A set of 5 or six of these dolls--which were actually just match sticks wrapped in scraps of colorful cloth to represent either pants or skirts and head coverings for traditionally-dressed indigenous women or men of Mexico and Central America, with dots for eyes, a little upward-facing semi-circle for a mouth-- had been placed in the same colorful cloth bags (see picture above) that had a generous amount of heavy red thread to cinch the sacs shut tightly. Accompanying those dolls was a folded piece of paper explaining that the owner of those sacks could whisper their problems to these dolls and place the sack under their pillow before going to sleep, and the dolls would take away their worries. Some days before the standardized tests began, I handed these bags out to every student and explained to them the accompanying myth. But in just a few days, a controversy was already brewing. One of the students had decided to wear the sac of dolls around her neck to a church function, which drew the attention of every adult she met. They would ask her what she was wearing and she would tell them, showing them the little matches wrapped in the colorful cloth.  Soon enough, the minister himself became curious and asked her about the little sack around her neck.  And she, again, took the sack off and emptied its contents in her hand to show the dolls to the minister. Reportedly, the minister's eyes grew wide with a mixture of incredulity and horror, and informed the student and the others that were at the same church event that what these dolls were was "voodoo". He collected the little sacks from other students who had taken to the idea of wearing them around their necks and determined that I was indoctrinating the children in the Haitian practice of voudoun, which was, in his eyes, a form of worshipping the devil.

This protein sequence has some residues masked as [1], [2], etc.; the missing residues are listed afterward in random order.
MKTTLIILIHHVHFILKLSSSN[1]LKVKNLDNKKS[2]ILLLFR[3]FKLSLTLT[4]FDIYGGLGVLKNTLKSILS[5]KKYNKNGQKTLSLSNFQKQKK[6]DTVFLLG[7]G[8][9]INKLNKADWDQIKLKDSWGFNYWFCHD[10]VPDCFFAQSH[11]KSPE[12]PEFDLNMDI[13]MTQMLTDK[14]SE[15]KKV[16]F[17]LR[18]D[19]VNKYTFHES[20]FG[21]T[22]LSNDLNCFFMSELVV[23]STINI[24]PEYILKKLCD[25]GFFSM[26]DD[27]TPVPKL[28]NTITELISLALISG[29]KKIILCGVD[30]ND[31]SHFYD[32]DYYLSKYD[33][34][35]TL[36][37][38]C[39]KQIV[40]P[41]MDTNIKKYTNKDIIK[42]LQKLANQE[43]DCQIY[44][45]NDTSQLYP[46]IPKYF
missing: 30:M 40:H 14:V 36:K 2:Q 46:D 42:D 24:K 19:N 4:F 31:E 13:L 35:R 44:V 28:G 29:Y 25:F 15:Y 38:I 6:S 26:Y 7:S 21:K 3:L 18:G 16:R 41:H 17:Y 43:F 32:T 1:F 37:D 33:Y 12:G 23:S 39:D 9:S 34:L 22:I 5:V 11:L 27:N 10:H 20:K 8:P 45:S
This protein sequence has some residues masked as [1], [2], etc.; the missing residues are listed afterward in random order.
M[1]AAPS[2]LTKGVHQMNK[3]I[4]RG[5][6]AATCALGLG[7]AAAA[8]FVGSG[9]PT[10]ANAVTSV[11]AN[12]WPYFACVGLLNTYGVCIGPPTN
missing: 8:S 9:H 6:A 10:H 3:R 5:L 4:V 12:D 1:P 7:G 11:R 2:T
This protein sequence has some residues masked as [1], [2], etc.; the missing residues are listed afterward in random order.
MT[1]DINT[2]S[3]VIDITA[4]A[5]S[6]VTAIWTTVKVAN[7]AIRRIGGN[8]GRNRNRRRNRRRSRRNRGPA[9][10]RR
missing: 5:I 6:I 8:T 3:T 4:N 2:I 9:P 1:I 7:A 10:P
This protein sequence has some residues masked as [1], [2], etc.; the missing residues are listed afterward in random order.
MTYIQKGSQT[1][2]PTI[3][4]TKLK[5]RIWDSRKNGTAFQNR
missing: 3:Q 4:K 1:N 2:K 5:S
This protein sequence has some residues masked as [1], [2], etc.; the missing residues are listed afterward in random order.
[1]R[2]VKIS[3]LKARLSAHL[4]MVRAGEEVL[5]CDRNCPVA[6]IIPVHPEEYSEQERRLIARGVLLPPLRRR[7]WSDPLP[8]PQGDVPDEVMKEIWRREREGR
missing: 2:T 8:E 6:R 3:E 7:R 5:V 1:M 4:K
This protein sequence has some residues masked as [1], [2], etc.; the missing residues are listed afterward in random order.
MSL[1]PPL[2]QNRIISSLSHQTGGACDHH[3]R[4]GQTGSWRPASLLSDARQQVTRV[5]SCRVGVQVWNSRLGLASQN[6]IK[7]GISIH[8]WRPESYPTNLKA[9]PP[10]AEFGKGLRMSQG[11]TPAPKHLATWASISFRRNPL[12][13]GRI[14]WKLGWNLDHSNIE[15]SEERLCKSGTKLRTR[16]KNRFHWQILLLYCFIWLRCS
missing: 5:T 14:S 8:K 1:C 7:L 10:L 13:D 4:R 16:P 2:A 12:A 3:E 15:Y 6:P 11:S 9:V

While the principal who had called me to his office to talk to me about the situation laughed heartily at the "ignorance" of these worried community members,  I found the entire situation insulting and offensive. I wasn't in the least bit worried about my job, but I couldn't laugh this off as easily as he did. As one of the few Black teachers (we were fewer than 10) in the entire school district, if memory serves me correctly, and the only Black language teacher, I was gaining a reputation of a sort of dangerous woman. It happened again, some time later, when a school librarian became "concerned" because I showed my students a film about the apparition of the Virgin Mary to an indigenous man (now saint), Juan Diego, in Mexico in 1531, and then turned me in for showing a "Catholic film" in the classroom.  This led to the film being confiscated because even telling the story of the Virgin Guadalupe was forbidden in this largely southern baptist and Christian community.


By then, I understood quite clearly that the local culture dominated everything, even education.  They were not interested in teaching the children of the community about another culture if it was a culture that was not like their own.  Moreover, there was a general fear of everything different. Even more alarming to me was the way the community was accusing me of indoctrination, as if education can ever be totally impartial and objective.  While I may not have known how to articulate it then, I recognize today that choosing not to discuss religious differences in the classroom is not equivalent to impartiality. Just as we have learned that by choosing not to discuss race in the classroom did not make education less racist, and choosing to allow women's sports did not make team sports less sexist, I would say that choosing not to discuss these topics may have only further entrenched those who did and do still hold biases against certain religions, ethnic groups, or gender and sexual identities. Choosing not to discuss controversial or difficult topics does not protect anyone from prejudice and does not resolve any issues of inequality that exist. While it may be true that discussing these topics may not always resolve any issues either, we know for certain that not discussing these issues can never help us find a solution to problems that arise.